The Randwick Health & Innovation Precinct opens its doors to industry

The Precinct sees industry collaboration as the key to ensuring its ambitious innovation agenda will deliver new health technologies tailored to improving the lives of patients and reducing the increasing costs of healthcare, and that those health technologies can advance to the market in partnership with those best equipped to deliver them.

Matthew Glasson

Nestled in the heart of Sydney’s eastern suburbs, is a highly-organised community containing major teaching hospitals for adults, children and women’s health, co-located with six independent medical research institutes and a university that is ranked among the top fifty in the world. 

The Randwick Health & Innovation Precinct (RHIP) provides a rich ecosystem of clinicians, patients, researchers, professional staff, students, infrastructure and services that has a central focus in Randwick, but is also embedded in local, national and international health science networks through all of the affiliations the Precinct maintains.

Together, the Precinct’s four founding partners, UNSW Sydney, South Eastern Sydney Local Health District (SESLHD), Sydney Children’s Hospitals Network (SCHN) and Health Infrastructure NSW leverage their scale, diversity and expertise to influence and impact positive health outcomes.

Over $1.5 billion is being invested by state and federal governments, UNSW and philanthropic donors to strengthen health, research, education and innovation outcomes of the precinct. This will deliver a new Prince of Wales Hospital Integrated Acute Services Building, including integration of UNSW health-related education, training and research spaces; the redevelopment of the Sydney Children’s Hospital, including Minderoo Children’s Comprehensive Cancer Centre; and the UNSW Health Translation Hub.

Striving to become a transformative and collaborative place of excellence which enhances and nurtures lifelong health, RHIP prides itself on the partnerships it maintains, rather than its physical infrastructure and proximity from one another – albeit, a unique selling point in its own right.

Brooke Griffin, RHIP Executive Director and fierce advocate for the advancement of healthcare, said that now is the perfect time to accelerate science and technology in Australia.

“If the past two years of the COVID-19 pandemic have shown us anything, it’s the importance of swift collaboration in overcoming new, complex and life-changing challenges.

“Never has there been a point in human history where people have been so engaged with healthcare, and never have we been so attuned to keeping ourselves and those around us safe and healthy.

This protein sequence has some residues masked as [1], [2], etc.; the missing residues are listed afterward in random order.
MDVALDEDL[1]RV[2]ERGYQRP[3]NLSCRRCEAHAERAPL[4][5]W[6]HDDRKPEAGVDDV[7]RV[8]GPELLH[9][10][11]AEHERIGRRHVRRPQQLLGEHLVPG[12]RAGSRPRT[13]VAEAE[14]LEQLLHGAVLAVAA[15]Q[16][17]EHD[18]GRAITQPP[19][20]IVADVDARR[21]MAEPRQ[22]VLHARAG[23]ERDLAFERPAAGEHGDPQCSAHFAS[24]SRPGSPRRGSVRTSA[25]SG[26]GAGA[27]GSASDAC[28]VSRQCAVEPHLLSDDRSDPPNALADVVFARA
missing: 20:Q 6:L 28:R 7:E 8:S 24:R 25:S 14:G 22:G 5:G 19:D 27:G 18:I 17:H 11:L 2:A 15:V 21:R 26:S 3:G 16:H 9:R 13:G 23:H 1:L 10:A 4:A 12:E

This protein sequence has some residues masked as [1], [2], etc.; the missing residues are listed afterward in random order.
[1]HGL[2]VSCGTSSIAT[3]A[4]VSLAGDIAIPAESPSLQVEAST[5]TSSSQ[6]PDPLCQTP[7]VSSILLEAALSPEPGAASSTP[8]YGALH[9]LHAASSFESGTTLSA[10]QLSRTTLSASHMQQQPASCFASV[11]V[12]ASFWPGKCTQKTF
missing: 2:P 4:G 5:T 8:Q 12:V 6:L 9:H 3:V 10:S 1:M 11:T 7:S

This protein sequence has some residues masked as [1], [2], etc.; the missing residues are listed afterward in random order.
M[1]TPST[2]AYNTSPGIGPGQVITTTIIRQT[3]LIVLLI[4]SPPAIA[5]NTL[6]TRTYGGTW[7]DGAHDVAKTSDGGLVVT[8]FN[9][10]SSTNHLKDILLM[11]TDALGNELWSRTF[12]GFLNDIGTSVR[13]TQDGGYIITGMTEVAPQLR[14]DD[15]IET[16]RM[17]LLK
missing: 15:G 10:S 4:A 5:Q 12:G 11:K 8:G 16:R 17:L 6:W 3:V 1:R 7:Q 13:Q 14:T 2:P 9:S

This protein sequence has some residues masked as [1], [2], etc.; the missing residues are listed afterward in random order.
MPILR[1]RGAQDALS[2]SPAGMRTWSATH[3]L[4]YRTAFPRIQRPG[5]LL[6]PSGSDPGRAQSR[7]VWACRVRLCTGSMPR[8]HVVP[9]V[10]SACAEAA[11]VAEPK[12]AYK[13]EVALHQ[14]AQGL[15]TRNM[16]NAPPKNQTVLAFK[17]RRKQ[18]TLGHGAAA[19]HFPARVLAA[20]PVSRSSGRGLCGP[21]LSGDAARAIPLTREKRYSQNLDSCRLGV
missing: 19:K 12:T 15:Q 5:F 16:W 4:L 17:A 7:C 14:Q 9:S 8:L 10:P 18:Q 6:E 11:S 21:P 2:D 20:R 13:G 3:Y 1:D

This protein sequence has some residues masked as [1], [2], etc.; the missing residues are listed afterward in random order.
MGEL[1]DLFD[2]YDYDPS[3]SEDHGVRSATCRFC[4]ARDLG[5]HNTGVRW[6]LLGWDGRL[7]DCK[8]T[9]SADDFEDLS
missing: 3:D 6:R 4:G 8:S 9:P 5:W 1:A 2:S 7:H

“Here at RHIP, we are creating an environment where good things can happen, facilitating an ecosystem of capabilities which, one day, may bring about a cure for a degenerative disease or technology for the early detection of ovarian cancer. It’s exciting, and an honour to be a part of,” Ms Griffin said.  

Healthcare aside, the Precinct aspires to become a destination for the Sydney community, driving social engagement and interaction through the delivery of arts, design and creativity. A model emulating a leading health and innovation project in America, Massachusetts Institute of Technology’s (MIT) Kendall Square Initiative.

Located in Cambridge, MA, Kendall Square has become an epicentre of global innovation. A district surrounded by life sciences and information technology companies, along with many research institutions – a stark contrast from the industrial yard it once was.

“Like the Cambridge leaders realised back in 2008, here at RHIP we are on the precipice of something extraordinary, right on our doorstep,” Ms Griffin said.

“As partners, we share resources, skills, knowledge and space to be greater than the sum of our parts. Simply put, we help the patients of these hospitals today, and through our medical research, will improve health outcomes for the patients of tomorrow.

“Through our influential network, we harness our collective strengths to solve health challenges and transform healthcare now and into the future. The aspirations of the Precinct reflect the big issues of our time and have a positive impact on the world.

“What we are doing here at RHIP is about legacy, and what we leave behind for future generations. Our combined capabilities have untapped potential, and there is no limit on who can get involved,” she said.

The Precinct sees industry collaboration as the key to ensuring its ambitious innovation agenda will deliver new health technologies tailored to improving the lives of patients and reducing the increasing costs of healthcare, and that those health technologies can advance to the market in partnership with those best equipped to deliver them.

RHIP seeks to leverage its expertise, cutting-edge equipment and talent pipeline to support the local biotechnology sector with their own health technology research and development aims. The Precinct welcomes the opportunity to partner with the Sydney business community to deliver on those ambitions.

Already, they are working with some of the major multinationals such as CSL, Abbvie and Gilead – some growing Australian SMEs such as SpeeDx, Genesys Electronics Design and Inventia – and UNSW is now home to 3 emerging medtech companies, DropBio, BondiBio and Psylo.

Find out more about the Precinct or follow them on LinkedIn and Twitter (@RandwickHealth).